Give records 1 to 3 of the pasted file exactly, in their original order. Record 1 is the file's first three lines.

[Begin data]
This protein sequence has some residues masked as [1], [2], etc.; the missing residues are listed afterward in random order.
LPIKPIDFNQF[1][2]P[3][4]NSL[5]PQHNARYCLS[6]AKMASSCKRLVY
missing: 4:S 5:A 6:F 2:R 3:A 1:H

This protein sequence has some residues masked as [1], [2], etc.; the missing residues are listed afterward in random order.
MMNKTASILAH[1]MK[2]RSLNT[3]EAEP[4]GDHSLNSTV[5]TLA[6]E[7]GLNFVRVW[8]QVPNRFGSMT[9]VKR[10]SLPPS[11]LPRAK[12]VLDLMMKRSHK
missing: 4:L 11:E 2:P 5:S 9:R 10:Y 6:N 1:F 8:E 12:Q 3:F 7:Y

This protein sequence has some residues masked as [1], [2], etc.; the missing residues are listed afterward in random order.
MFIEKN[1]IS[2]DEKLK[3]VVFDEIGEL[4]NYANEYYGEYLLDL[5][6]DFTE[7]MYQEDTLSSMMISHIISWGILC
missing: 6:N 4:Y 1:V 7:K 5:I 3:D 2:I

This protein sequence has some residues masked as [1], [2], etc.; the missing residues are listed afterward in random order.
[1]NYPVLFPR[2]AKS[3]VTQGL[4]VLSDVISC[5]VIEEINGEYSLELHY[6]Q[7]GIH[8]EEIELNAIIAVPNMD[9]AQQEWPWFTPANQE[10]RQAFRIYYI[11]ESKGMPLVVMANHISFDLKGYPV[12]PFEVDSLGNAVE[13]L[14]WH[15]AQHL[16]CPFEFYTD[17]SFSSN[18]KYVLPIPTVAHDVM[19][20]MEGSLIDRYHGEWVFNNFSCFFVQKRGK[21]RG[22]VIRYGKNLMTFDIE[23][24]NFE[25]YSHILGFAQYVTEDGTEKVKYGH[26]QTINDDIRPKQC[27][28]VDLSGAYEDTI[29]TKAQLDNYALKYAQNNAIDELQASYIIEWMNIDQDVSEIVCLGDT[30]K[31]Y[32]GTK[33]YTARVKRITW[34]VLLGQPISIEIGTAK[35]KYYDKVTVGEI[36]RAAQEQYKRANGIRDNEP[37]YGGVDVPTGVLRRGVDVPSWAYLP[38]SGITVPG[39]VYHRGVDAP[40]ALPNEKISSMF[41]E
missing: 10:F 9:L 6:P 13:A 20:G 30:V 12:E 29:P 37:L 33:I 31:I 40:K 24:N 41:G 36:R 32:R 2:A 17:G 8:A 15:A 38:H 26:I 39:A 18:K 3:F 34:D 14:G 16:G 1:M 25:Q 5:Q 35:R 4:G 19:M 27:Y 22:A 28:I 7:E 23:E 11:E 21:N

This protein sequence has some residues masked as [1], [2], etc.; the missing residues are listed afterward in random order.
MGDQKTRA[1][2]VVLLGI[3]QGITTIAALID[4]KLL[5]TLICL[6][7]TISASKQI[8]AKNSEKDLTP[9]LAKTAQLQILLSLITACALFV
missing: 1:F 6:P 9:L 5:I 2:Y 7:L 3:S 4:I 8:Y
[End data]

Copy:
This protein sequence has some residues masked as [1], [2], etc.; the missing residues are listed afterward in random order.
LPIKPIDFNQF[1][2]P[3][4]NSL[5]PQHNARYCLS[6]AKMASSCKRLVY
missing: 4:S 5:A 6:F 2:R 3:A 1:H

This protein sequence has some residues masked as [1], [2], etc.; the missing residues are listed afterward in random order.
MMNKTASILAH[1]MK[2]RSLNT[3]EAEP[4]GDHSLNSTV[5]TLA[6]E[7]GLNFVRVW[8]QVPNRFGSMT[9]VKR[10]SLPPS[11]LPRAK[12]VLDLMMKRSHK
missing: 4:L 11:E 2:P 5:S 9:R 10:Y 6:N 1:F 8:E 12:Q 3:F 7:Y

This protein sequence has some residues masked as [1], [2], etc.; the missing residues are listed afterward in random order.
MFIEKN[1]IS[2]DEKLK[3]VVFDEIGEL[4]NYANEYYGEYLLDL[5][6]DFTE[7]MYQEDTLSSMMISHIISWGILC
missing: 6:N 4:Y 1:V 7:K 5:I 3:D 2:I